15 Per diem autem sollemnem consueverat praeses dimittere turbae unum vinctum, quem voluissent.
16 εἶχον δὲ τότε δέσμιον ἐπίσημον λεγόμενον [Ἰησοῦν] Βαραββᾶν.
17 συνηγμένων οὖν αὐτῶν εἶπεν αὐτοῖς ὁ Πιλᾶτος, Τίνα θέλετε ἀπολύσω ὑμῖν, [Ἰησοῦν τὸν] Βαραββᾶν ἢ Ἰησοῦν τὸν λεγόμενον Χριστόν;
18 ᾔδει γὰρ ὅτι διὰ φθόνον παρέδωκαν αὐτόν.
They had imprisoned then someone notable called [Jesus] Barabbas. (17) Thus those of his having gathered, Pilate asked to them, “Whom do you wish I release to you, [Jesus the ] Barabbas, or Jesus called the Christ?” (18) For he knew that through jealousy they had handed him over.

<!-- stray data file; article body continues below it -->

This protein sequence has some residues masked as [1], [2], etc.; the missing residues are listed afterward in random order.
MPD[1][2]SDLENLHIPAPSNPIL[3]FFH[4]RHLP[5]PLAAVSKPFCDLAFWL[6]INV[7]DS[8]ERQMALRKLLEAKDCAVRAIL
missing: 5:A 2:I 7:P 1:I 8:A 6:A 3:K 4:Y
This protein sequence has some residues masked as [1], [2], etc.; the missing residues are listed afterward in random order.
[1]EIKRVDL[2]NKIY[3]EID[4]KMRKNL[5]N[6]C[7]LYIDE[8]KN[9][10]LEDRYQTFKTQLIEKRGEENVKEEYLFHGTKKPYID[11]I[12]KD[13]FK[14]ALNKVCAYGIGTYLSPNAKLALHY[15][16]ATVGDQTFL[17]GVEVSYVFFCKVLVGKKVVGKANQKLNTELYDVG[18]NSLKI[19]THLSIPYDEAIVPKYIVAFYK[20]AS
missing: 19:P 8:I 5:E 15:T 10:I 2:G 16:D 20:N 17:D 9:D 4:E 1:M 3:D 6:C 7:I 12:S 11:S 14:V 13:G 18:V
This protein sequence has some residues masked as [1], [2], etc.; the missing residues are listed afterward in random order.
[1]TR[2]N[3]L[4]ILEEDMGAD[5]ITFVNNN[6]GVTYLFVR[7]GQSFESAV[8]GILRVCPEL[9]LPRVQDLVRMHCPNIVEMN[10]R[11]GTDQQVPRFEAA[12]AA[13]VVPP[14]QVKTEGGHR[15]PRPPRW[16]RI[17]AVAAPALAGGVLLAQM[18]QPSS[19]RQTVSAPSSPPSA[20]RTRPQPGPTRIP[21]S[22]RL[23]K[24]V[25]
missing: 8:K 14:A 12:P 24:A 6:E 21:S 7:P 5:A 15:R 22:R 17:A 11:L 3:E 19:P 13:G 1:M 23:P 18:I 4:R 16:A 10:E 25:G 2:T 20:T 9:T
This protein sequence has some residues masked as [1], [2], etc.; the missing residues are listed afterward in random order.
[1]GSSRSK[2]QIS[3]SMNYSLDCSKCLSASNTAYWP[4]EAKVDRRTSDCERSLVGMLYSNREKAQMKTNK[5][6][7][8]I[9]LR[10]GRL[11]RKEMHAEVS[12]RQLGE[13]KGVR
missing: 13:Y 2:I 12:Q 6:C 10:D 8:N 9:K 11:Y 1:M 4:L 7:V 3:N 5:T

Assuming, with justice, that the story and character of Barabbas is fictional, we must then ask why it was created? It would seem to be obvious that the point is to compare and contrast the two men, which comparison is even more pointed since the other’s name was also Jesus–although that is more likely a later insertion, based on the textual evidence. A later copyist sought to heighten the drama and the distinction between the two by giving them the same name. We’ll get to the contrast a bit more in the next few verses.